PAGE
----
Use this URL to cite or link to this record in EThOS:
Title: The role of galaxy interactions
Author: Brassington, Nicola Jane
ISNI:       0000 0004 2740 9025
Awarding Body: University of Birmingham
Current Institution: University of Birmingham
Date of Award: 2006
Availability of Full Text:
Access from EThOS:
Interactions and mergers play an important role in the evolution of galaxy systems, with very few systems thought to exist that have not been shaped or formed through a collision or interaction with another galaxy. One of the main areas of contention in this field is the formation of elliptical galaxies, with one theory predicting that some of these systems form through the merger of two spiral galaxies. To test the validity of this theory, merging systems at different stages of evolution must be observed, to determine the nature of these interactions as these systems evolve. Here, we present a sample of merging galaxy systems, observed with the Chandra X-ray observatory. These systems have been ordered in a chronological sequence, to represent the evolution of a pair of merging galaxies. In this thesis, we first look at an early stage merger pair, charactering both the system's point source population and the nature of its hot diffuse gas. This galaxy pair is then included in the merger sample we compile; starting with systems in their first perigalactic passage, through to systems at the stage of nuclear coalescence, and we finally present relaxed merger remnant systems, with the oldest thought to be rv 3 Gyr after coalescence has taken place. In the final chapter, an analysis of the radio galaxy Centaurus A, as observed by Chandra, is presented. This galaxy is a system that has recently undergone a minor merger, and, as a consequence of this, has heavy dust lanes crossing the nucleus of the galaxy. In this work, the hot diffuse gas in the system is investigated, and compared to the complex regions of dust obscuration, therefore providing information on correlations between X-ray properties of the ISM and these optically extinct regions.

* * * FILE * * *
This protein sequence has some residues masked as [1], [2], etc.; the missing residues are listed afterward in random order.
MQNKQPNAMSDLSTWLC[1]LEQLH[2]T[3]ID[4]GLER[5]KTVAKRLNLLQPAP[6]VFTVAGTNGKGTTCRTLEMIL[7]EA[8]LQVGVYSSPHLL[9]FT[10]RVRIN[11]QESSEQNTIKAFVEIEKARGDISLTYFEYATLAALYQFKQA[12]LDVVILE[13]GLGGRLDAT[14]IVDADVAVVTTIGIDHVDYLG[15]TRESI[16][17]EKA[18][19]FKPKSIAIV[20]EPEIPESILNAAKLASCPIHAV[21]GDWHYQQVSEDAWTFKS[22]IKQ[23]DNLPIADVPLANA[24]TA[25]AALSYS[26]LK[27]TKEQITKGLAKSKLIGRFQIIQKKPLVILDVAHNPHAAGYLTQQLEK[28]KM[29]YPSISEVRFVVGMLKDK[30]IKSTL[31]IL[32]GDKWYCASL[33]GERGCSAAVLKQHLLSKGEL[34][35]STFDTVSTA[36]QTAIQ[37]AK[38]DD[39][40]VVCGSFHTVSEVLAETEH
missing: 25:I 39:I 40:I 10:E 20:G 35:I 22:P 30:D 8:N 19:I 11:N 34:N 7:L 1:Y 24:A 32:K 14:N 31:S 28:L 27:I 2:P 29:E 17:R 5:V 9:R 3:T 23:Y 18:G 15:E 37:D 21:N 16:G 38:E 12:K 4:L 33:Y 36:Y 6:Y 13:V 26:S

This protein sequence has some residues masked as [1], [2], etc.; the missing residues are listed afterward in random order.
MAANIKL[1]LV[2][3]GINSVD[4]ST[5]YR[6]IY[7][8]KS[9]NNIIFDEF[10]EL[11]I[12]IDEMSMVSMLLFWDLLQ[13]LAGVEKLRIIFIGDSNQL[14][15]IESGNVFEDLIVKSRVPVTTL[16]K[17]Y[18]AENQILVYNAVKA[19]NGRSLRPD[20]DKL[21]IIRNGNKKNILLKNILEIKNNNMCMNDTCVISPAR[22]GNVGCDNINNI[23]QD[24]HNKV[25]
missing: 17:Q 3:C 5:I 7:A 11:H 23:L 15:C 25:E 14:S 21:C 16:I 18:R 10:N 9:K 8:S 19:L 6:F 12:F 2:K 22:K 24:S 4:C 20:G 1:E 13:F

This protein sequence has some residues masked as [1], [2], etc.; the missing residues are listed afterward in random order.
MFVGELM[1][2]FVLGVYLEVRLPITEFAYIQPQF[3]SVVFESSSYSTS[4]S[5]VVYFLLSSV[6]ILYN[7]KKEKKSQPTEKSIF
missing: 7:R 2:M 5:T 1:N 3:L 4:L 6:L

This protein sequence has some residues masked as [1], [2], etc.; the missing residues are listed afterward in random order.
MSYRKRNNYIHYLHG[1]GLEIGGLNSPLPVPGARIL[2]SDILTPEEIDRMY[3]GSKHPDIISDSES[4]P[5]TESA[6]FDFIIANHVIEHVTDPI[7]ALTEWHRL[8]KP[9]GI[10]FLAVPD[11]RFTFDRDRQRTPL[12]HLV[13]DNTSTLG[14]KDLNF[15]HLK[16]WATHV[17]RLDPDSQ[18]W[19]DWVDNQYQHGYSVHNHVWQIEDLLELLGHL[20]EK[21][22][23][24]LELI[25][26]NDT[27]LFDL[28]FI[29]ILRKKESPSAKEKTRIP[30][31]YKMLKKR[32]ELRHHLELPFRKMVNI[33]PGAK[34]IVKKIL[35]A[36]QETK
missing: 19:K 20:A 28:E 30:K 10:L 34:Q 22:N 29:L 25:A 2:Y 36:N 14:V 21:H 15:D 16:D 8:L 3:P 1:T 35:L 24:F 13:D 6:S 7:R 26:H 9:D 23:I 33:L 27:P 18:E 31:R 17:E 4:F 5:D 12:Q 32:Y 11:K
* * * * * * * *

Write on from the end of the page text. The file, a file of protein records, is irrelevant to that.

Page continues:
Supervisor: Not available Sponsor: Not available
Qualification Name: Thesis (Ph.D.) Qualification Level: Doctoral
EThOS ID:  DOI: Not available